Statescoop delves into our recent report which finds national broadband coverage is grossly over-represented by FCC data. Christopher Mitchell, director of ILSR’s Broadband initiative explains how residents of Rochester, Minn and nearby rural communities have few options for reliable Internet and how this trend extends to other communities throughout the United States.
Here are Mitchell’s contributions:
“The main takeaway is that some elected leaders have been fooled by aggregate statistics in broadband deployment,” Mitchell said. “We did the paper to demonstrate how statistics can be abused.”
Federal statistics cited in the report indicate that there are 19 broadband providers in Rochester, a number that would indicate a high level of market competition. But researchers found that not a single location has access to 19 providers, and in a majority of the city’s geography, there is no competition at all.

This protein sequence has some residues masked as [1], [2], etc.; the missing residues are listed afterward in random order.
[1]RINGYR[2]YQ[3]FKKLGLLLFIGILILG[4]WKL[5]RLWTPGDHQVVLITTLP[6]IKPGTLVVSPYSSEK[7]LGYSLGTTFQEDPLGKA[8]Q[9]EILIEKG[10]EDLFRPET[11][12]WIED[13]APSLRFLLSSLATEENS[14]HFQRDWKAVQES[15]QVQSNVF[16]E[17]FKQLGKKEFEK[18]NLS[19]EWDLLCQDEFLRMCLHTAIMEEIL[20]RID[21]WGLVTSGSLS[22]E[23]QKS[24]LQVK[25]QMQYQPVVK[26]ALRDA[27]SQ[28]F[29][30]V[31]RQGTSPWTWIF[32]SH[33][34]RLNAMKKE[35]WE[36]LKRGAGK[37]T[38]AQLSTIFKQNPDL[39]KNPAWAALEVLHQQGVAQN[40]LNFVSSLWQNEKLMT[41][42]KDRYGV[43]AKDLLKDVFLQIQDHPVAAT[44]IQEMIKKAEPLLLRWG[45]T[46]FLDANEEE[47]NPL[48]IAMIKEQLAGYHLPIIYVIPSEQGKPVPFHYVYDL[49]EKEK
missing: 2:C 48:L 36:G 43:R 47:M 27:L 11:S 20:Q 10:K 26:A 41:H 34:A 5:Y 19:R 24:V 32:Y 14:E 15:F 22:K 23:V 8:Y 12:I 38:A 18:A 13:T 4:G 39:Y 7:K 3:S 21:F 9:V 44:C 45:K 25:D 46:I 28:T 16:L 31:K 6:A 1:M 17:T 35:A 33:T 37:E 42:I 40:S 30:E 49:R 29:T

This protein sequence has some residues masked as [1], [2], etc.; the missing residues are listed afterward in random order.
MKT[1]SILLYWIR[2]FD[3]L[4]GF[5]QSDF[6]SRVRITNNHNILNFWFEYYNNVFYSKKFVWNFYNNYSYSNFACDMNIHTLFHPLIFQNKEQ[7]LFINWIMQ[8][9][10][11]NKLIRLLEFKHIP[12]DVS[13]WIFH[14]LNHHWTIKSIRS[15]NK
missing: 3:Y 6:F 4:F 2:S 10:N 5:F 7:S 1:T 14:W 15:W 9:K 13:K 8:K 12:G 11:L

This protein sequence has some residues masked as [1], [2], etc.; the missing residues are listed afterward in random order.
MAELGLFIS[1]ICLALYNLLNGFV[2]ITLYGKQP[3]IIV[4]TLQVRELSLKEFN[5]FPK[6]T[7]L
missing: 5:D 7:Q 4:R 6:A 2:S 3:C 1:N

The report shows that about 19,000 Rochester residents only have access to broadband services through Charter Communications, and about 42,000 people don’t have access to a wireline broadband provider at all. According to the FCC, everyone in Rochester has broadband access because the agency lumps in slower, more expensive wireless services with wireline providers.
As huge gaps in broadband availability have persisted in Rochester, FCC statistics have provided politicians with misinformation, the researchers said. The local government basically gets a “convenient excuse” not to act, Mitchell said.
Read the full story here.